Source is a term used in journalism to refer to any individual from whom information about a story has been received. ... It has been suggested that Attribution (journalism) be merged into this article or section. ... Plagiarism is the unauthorized use or close imitation of the language and thoughts of another author and the representation of them as ones own original work. ... Articles with similar titles include copywrite. ...

Accuracy and standards for factual reporting

  • Reporters are expected to be as accurate as possible given the time allotted to story preparation and the space available, and to seek reliable sources.
  • Events with a single eyewitness are reported with attribution. Events with two or more independent eyewitnesses may be reported as fact. Controversial facts are reported with attribution.
  • Independent fact-checking by another employee of the publisher is desirable
  • Corrections are published when errors are discovered
  • Defendants at trial are treated only as having "allegedly" committed crimes, until conviction, when their crimes are generally reported as fact (unless, that is, there is serious controversy about wrongful conviction).
  • Opinion surveys and statistical information deserve special treatment to communicate in precise terms any conclusions, to contextualize the results, and to specify accuracy, including estimated error and methodological criticism or flaws.

A miscarriage of justice is primarily the conviction and punishment of a person for a crime that they did not commit. ...

Slander and libel considerations

  • Reporting the truth is never libel, which makes accuracy and attribution very important.
  • Private persons have privacy rights that must be balanced against the public interest in reporting information about them. Public figures have fewer privacy rights.
  • Publishers vigorously defend libel lawsuits filed against their reporters

Harm limitation principle

During the normal course of an assignment a reporter might go about — gathering facts and details, conducting interviews, doing research, background checks, taking photos, video taping, recording sound -- should he or she report everything learned? If so, how should this be done? The principle of limitation of harm means that some weight needs to be given to the negative consequences of full disclosure, creating a practical and ethical dilemma. The Society of Professional Journalists' code of ethics [3] offers the following advice, which is representative of the practical ideals of most professional journalists. Quoting directly: Facts may refer to: fact, an incontrovertible truth Flexible AC transmission system, abbreviated FACTS Facts (newspaper), a Swiss newspaper Category: ... interview An interview is a conversation between two or more people where questions are asked to obtain information about the interviewee. ... Research is a human activity based on intellectual investigation and aimed at discovering, interpreting, and revising human knowledge on different aspects of the world. ... Background check is a generic term for the process of acquiring information on an individual through third-party services, government organizations and private individuals in the hopes of making a determination on the future actions of an individual based on past actions. ... This article or section does not adequately cite its references or sources. ... Video (Latin for I see, first person singular present, indicative of videre, to see) is the technology of electronically capturing, recording, processing, storing, transmitting, and reconstructing a sequence of still images representing scenes in motion. ... Sound is a disturbance of mechanical energy that propagates through matter as a longitudinal wave, and therefore is a mechanical wave. ... An ethical dilemma is a situation that will often involve an apparent conflict between moral imperatives, in which to obey one would result in transgressing another. ...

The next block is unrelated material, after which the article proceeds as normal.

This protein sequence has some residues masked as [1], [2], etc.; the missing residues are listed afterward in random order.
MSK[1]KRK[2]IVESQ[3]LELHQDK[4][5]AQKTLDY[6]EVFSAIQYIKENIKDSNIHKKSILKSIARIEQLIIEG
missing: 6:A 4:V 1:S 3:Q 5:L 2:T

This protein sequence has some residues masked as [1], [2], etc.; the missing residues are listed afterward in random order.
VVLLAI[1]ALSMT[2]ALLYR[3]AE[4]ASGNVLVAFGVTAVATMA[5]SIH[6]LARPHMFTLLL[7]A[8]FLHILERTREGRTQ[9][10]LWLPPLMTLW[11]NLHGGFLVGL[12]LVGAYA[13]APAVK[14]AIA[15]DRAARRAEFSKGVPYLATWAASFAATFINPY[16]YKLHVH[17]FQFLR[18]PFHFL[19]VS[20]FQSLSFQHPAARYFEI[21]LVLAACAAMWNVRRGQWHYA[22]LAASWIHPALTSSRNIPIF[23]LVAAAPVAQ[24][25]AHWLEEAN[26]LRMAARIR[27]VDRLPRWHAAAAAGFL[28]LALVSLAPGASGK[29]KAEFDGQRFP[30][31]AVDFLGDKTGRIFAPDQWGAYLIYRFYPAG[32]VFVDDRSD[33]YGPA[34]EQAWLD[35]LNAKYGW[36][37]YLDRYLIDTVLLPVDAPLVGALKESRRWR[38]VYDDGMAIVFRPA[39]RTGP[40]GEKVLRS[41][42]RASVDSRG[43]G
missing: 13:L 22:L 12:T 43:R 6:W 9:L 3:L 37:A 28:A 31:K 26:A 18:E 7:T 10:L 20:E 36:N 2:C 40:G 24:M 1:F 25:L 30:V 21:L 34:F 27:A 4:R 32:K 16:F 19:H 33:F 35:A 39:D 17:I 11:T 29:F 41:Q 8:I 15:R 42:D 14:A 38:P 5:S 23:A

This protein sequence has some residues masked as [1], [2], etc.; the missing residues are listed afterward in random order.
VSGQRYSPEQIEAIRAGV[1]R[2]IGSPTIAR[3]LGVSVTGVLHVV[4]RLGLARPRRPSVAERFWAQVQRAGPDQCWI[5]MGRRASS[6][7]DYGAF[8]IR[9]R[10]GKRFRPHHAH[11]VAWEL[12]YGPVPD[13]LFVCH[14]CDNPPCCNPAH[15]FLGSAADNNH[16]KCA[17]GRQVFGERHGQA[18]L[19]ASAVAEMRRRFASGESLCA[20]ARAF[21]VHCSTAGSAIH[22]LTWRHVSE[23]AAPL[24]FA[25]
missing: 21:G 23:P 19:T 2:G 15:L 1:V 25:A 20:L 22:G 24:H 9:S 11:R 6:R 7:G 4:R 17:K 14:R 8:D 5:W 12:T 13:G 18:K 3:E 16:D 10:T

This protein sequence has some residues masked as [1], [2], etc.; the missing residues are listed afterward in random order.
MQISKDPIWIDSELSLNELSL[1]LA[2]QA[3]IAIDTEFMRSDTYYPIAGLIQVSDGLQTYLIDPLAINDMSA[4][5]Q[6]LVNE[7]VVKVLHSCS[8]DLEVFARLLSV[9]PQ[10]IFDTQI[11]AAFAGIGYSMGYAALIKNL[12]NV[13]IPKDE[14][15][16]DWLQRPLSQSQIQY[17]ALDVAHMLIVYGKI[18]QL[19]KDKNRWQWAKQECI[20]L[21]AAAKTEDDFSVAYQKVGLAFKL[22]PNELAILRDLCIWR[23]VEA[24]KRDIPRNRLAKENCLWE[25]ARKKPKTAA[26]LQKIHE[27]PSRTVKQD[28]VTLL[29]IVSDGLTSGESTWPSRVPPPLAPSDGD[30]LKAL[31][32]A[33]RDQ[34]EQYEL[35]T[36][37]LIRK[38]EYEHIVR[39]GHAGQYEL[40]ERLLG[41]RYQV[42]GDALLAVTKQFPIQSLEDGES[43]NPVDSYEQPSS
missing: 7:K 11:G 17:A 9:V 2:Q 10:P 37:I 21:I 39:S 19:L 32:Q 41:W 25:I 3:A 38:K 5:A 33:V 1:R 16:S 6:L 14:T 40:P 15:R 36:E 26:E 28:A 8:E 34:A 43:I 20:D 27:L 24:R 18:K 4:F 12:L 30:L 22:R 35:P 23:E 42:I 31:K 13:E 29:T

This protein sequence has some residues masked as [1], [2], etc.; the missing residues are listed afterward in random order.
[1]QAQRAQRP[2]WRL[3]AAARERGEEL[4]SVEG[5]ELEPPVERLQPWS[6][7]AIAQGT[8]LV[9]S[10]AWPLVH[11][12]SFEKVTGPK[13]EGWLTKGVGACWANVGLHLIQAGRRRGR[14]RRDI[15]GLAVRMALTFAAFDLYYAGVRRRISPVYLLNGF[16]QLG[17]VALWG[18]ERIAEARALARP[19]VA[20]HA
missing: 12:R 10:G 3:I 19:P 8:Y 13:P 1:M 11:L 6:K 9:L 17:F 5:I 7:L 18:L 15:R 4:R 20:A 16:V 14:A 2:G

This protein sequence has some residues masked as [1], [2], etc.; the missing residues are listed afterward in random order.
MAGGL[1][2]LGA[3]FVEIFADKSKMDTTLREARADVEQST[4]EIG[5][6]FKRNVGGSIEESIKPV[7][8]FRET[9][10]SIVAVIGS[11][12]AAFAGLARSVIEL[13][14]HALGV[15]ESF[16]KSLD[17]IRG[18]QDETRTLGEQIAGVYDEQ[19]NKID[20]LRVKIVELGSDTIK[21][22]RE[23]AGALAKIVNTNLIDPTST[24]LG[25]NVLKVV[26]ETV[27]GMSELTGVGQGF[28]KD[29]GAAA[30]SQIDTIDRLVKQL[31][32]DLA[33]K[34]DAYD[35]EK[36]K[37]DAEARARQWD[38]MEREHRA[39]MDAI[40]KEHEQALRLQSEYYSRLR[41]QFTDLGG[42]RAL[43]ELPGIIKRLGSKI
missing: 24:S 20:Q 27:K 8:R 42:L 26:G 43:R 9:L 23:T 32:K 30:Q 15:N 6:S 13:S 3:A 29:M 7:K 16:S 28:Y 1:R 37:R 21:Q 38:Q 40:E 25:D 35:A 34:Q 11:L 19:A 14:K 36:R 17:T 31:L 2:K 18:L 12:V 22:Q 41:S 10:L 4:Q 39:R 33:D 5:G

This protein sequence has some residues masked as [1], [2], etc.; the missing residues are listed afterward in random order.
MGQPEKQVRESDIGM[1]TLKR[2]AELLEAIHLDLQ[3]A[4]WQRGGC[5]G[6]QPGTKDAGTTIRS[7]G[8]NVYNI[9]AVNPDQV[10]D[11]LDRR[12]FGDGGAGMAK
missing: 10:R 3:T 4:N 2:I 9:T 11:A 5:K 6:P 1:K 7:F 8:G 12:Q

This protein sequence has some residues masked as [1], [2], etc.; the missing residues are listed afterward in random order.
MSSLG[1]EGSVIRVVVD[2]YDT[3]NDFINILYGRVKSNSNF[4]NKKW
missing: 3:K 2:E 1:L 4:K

• Show compassion for those who may be affected adversely by news coverage. Use special sensitivity when dealing with children and inexperienced sources or subjects.
  • Be sensitive when seeking or using interviews or photographs of those affected by tragedy or grief.
  • Recognize that gathering and reporting information may cause harm or discomfort. Pursuit of the news is not a license for arrogance.
  • Recognize that private people have a greater right to control information about themselves than do public officials and others who seek power, influence or attention. Only an overriding public need can justify intrusion into anyone's privacy.
  • Show good taste. Avoid pandering to lurid curiosity.
  • Be cautious about identifying juvenile suspects or victims of sex crimes.
  • Be judicious about naming criminal suspects before the formal filing of charges.
  • Balance a criminal suspect's fair trial rights with the public's right to be informed.

Presentation

Main articles: News writing, Journalism, News style is the prose style of short, front-page newspaper stories and the news bulletins that air on radio and television. ... Journalism is a discipline of writing. ...


Ethical standards should not be confused with common standards of quality of presentation, including:

  • Correctly spoken or written language (often in a widely spoken and formal dialect, such as Standard English)
  • Clarity
  • Brevity (or depth, depending on the niche of the publisher)

Standard English is a controversial term used to denote a form of written and spoken English that is thought to be normative for educated users. ...

Self-regulation